Despite reports of a "shale bubble" as well as climate, public health and water consumption concerns associated with fracking, Ryan Lance, CEO and chairman of energy giant ConocoPhillips, foresees a long future ahead for the country's shale revolution.
Lance made the comments Friday at the "The Geopolitics of Natural Gas" conference in Houston, where he was a keynote speaker.
"What we’re learning is we’ve only scratched the surface of what technology can do to improve the outlook over the years," the Houston Chronicle reports Lance as saying. "This is the layer that can last for quite some time."
Dismissing reports of a looming shale gas bubble, Lance said the shale boom was only in its "first inning of a nine inning game," and that reports of it ending within 10 or 20 years were "unfounded."
Two reports published last year paint a different picture.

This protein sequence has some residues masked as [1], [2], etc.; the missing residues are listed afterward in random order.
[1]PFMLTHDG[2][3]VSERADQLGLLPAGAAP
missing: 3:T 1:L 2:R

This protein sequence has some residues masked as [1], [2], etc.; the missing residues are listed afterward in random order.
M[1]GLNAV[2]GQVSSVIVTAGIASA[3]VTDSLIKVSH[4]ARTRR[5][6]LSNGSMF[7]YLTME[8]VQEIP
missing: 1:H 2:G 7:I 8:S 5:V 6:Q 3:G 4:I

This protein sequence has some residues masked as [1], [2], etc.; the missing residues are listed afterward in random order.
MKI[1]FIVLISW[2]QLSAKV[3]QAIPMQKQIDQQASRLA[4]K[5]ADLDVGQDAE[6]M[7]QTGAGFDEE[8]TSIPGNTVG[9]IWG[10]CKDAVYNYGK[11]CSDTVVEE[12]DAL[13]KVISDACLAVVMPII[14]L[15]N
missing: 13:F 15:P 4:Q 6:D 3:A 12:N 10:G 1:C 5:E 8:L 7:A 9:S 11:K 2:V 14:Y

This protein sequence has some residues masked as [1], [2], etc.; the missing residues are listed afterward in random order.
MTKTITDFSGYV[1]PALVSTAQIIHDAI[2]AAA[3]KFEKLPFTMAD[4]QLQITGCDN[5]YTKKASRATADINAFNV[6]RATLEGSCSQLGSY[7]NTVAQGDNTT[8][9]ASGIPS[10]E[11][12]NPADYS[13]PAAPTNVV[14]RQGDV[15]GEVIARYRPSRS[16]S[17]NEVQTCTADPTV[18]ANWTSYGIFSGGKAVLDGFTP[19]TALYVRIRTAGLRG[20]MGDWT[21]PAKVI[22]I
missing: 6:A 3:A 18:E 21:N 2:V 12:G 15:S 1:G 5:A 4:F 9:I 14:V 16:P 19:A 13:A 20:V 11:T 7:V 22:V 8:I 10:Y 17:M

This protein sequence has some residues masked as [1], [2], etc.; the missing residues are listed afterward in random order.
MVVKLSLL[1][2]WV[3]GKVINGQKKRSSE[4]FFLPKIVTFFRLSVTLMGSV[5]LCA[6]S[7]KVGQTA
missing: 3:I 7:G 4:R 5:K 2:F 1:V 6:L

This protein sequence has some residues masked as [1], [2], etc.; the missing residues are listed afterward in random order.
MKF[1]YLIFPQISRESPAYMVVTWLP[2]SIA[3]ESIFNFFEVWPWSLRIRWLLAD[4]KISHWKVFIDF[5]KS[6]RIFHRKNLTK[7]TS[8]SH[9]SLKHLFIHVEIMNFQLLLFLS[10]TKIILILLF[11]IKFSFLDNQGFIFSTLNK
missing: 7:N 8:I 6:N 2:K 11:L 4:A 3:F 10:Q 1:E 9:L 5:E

Steve Horn reported for DeSmogBlog that the reports from the Post Carbon Institute (PCI) and the Energy Policy Forum (EPF)
conclude that the hydraulic fracturing ("fracking") boom could lead to a "bubble burst" akin to the housing bubble burst of 2008. [...] The fracking industry has the ability - paralleling the housing bubble burst that served as a precursor to the 2008 economic crisis - to tank the global economy.
Playing the role of Cassandra, the reports conclude that "the so-called shale revolution is nothing more than a bubble, driven by record levels of drilling, speculative lease & flip practices on the part of shale energy companies, fee-driven promotion by the same investment banks that fomented the housing bubble..." a summary details. "Geological and economic constraints – not to mention the very serious environmental and health impacts of drilling – mean that shale gas and shale oil (tight oil) are far from the solution to our energy woes."
ConocoPhillips also maintains that fracking can be done "responsibly," pointing to its record in the Eagle Ford shale in Texas.
Yet a new investigation revealed that residents living near the Eagle Ford Shale, who were promised prosperity when the industry came to their region, have instead been dealt fracking wells that release unchecked toxic emissions.
Meanwhile, Exxon CEO Rex Tillerson has added his name to an anti-fracking lawsuit to block construction of a water tower near his ranch over concerns that it might lower his property value.